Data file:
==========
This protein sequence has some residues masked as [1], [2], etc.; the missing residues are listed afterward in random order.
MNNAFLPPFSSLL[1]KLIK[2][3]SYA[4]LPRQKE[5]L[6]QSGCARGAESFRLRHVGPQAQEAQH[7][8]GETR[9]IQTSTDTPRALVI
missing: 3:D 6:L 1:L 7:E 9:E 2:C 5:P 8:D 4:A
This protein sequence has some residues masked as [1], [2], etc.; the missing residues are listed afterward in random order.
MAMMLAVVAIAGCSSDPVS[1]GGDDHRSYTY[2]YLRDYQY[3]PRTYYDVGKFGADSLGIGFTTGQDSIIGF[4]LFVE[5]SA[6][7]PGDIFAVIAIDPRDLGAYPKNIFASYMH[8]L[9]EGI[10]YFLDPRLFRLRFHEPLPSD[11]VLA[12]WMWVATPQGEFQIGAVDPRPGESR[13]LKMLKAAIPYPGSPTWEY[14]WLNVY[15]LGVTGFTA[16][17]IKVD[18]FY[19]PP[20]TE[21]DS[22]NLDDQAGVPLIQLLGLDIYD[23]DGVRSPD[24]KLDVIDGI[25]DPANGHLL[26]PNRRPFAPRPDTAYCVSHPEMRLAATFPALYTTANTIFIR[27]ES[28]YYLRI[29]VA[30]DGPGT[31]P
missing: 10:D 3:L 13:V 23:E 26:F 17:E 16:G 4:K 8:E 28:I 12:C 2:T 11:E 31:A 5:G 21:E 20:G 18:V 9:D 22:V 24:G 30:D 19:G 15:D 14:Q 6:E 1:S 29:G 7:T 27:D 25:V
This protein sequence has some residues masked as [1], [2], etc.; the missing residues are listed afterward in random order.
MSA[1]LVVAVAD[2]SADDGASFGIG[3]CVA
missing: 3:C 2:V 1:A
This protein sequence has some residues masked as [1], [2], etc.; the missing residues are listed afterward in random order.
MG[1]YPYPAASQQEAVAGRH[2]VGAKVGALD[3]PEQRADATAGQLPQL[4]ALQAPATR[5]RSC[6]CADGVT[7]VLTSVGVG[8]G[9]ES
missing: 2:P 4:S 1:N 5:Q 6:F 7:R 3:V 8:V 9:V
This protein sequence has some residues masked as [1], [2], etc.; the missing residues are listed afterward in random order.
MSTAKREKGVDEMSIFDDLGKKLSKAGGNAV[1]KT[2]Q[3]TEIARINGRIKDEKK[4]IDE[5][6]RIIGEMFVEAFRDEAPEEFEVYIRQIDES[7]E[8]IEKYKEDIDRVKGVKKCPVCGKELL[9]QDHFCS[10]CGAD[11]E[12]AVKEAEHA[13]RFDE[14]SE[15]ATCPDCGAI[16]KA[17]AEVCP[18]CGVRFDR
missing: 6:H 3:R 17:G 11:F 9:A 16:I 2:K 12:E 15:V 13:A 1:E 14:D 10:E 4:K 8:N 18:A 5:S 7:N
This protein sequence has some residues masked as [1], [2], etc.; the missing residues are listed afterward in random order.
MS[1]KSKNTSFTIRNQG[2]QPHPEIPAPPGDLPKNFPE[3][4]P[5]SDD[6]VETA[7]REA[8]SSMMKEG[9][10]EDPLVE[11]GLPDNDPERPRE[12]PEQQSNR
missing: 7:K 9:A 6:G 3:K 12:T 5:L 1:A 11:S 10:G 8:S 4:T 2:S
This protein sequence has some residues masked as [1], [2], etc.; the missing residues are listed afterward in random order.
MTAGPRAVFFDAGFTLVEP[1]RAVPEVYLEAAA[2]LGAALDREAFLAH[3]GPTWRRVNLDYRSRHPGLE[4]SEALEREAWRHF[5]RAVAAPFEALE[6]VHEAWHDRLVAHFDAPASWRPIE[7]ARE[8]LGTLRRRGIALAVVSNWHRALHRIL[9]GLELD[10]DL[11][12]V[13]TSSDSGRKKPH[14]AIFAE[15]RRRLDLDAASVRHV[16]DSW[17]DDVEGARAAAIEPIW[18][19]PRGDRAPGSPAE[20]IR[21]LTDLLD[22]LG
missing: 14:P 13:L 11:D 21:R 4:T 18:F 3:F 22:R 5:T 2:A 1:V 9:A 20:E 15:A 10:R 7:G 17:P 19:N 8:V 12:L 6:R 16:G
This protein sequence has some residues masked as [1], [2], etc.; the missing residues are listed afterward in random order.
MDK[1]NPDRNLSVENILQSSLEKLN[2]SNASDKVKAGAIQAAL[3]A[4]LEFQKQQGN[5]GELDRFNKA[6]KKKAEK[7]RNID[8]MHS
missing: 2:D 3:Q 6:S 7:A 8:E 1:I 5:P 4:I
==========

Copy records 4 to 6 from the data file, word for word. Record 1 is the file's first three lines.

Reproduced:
This protein sequence has some residues masked as [1], [2], etc.; the missing residues are listed afterward in random order.
MG[1]YPYPAASQQEAVAGRH[2]VGAKVGALD[3]PEQRADATAGQLPQL[4]ALQAPATR[5]RSC[6]CADGVT[7]VLTSVGVG[8]G[9]ES
missing: 2:P 4:S 1:N 5:Q 6:F 7:R 3:V 8:V 9:V
This protein sequence has some residues masked as [1], [2], etc.; the missing residues are listed afterward in random order.
MSTAKREKGVDEMSIFDDLGKKLSKAGGNAV[1]KT[2]Q[3]TEIARINGRIKDEKK[4]IDE[5][6]RIIGEMFVEAFRDEAPEEFEVYIRQIDES[7]E[8]IEKYKEDIDRVKGVKKCPVCGKELL[9]QDHFCS[10]CGAD[11]E[12]AVKEAEHA[13]RFDE[14]SE[15]ATCPDCGAI[16]KA[17]AEVCP[18]CGVRFDR
missing: 6:H 3:R 17:G 11:F 9:A 16:I 2:K 12:E 15:V 13:A 1:E 14:D 10:E 4:K 8:N 18:A 5:S 7:N
This protein sequence has some residues masked as [1], [2], etc.; the missing residues are listed afterward in random order.
MS[1]KSKNTSFTIRNQG[2]QPHPEIPAPPGDLPKNFPE[3][4]P[5]SDD[6]VETA[7]REA[8]SSMMKEG[9][10]EDPLVE[11]GLPDNDPERPRE[12]PEQQSNR
missing: 7:K 9:A 6:G 3:K 12:T 5:L 1:A 11:S 10:G 8:S 4:T 2:S